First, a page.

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Performance is a shape, not a number

Applications have evolved – again – and it’s time for performance analysis to follow suit

Ben Sigelman
May 8, 2018 · 6 min read

Phase 1: Bare Metal and average latency (~2002)

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The stack (2002): a monolith running on a hand-patched server with a funny hostname in a datacenter you have to drive to yourself.
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Recent average latency for an important internal microservice API call at LightStep

Phase 2: Cloud VMs and p99 latency (~2012)

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The stack (2012): a monolith running in AWS with a few off-the-shelf services doing special-purpose heavy lifting (Solr, Redis, etc).
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Recent p95 latency for the same important internal microservice API call at LightStep
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Recent p99.9 latency for the same microservice API call. Now we see some instability.

Phase 3: Microservices and detailed latency histograms (2018)

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The stack (2018): A few legacy holdovers (monoliths or otherwise) surrounded — and eventually replaced — by a growing constellation of orchestrated microservices.
  1. Triage to determine which modes we care about: consider both their performance (latency) and their prevalence
  2. Explain the behaviors that characterize these high-priority modes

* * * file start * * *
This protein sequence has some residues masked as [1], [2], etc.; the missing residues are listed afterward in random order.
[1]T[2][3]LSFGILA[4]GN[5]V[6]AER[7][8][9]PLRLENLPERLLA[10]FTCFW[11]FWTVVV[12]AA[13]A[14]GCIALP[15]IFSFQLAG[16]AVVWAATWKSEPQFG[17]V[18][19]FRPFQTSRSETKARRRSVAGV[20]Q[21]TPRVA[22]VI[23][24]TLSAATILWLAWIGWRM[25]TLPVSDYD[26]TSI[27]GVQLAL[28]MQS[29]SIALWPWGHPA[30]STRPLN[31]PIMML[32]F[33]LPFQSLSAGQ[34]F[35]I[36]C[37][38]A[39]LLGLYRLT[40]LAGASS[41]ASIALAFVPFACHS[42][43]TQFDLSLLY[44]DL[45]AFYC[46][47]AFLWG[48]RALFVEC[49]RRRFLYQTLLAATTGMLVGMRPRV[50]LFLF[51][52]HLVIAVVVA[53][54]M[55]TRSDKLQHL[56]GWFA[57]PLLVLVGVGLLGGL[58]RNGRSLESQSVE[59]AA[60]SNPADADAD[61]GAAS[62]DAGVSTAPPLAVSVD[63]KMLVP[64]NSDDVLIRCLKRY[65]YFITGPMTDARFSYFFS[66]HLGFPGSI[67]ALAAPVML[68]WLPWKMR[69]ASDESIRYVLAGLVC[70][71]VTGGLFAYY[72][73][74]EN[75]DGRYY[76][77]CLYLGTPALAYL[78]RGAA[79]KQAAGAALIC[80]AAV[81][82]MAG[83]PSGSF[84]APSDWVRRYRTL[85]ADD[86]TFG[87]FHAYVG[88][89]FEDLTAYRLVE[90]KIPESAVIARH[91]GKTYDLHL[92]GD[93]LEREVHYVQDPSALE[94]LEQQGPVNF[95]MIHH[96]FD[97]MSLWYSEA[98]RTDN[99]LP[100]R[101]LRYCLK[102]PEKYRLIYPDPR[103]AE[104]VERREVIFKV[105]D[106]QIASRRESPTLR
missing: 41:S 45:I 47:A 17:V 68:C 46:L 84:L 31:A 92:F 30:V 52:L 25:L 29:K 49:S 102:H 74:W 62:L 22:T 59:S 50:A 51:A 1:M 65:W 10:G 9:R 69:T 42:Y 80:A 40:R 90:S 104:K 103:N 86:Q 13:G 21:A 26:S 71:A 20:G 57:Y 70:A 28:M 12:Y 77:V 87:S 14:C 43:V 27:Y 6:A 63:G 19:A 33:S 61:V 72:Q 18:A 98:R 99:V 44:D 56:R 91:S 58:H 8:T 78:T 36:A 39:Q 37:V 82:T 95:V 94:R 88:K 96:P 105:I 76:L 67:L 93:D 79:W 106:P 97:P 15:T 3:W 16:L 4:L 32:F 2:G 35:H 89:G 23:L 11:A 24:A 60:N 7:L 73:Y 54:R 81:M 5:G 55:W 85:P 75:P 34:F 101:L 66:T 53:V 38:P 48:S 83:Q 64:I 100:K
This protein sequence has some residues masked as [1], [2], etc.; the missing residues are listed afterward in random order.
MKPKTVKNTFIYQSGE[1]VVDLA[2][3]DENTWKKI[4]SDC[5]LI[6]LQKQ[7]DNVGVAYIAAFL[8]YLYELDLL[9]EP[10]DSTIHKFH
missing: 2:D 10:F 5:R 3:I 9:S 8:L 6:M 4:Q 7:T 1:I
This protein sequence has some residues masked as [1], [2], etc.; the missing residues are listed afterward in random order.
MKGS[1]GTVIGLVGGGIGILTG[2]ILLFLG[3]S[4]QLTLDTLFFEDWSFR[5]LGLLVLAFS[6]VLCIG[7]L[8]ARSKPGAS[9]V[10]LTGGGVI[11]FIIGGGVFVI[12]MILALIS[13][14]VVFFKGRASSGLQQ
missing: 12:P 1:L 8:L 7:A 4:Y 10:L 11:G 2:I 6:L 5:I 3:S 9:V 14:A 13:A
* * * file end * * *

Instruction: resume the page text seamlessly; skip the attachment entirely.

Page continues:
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A real-time view of latency for a particular API call in a particular microservice. We can clearly distinguish distinct modes (the “bumps”) in the distribution; if we want to restrict our analysis to traces from the slowest mode, we filter interactively.
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Given 100% of the (unsampled) data, we can isolate and zoom in on any feature, no matter how small. Here the user restricts the analysis to project_id 22, then project_id 36 (which have completely different performance characteristics). The same can be done for any other tag, even those with high cardinality: experiment ids, release ids, and so on.
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To attempt end-to-end root cause analysis, we need end-to-end transaction traces. Here we filter to outliers for project_id 36, choose a trace from a few seconds ago, and realize it took 109ms to acquire a mutex lock: our smoking gun.

Stepping back and looking forward…

As practitioners, we must recognize that countless disconnected timeseries statistics are not enough to explain the behavior of modern applications. While p99 latency can still be a useful statistic, the complexity of today’s microservice architectures warrants a richer and more flexible approach. Our tools must identify, triage, and explain latency issues, even as organizations adopt microservices.


LightStepHQ

Lightstep enables teams to detect and resolve regressions quickly, regardless of system scale.

Ben Sigelman

Written by

Co-founder and CEO at LightStep, Co-creator of @OpenTelemetry and @OpenTracing, built Dapper (Google’s tracing system).

LightStepHQ

Lightstep delivers unified observability, with visibility across multi-layered architectures, enabling teams to detect and resolve regressions quickly, regardless of system scale or complexity.

Ben Sigelman

Written by

Co-founder and CEO at LightStep, Co-creator of @OpenTelemetry and @OpenTracing, built Dapper (Google’s tracing system).

LightStepHQ

Lightstep delivers unified observability, with visibility across multi-layered architectures, enabling teams to detect and resolve regressions quickly, regardless of system scale or complexity.

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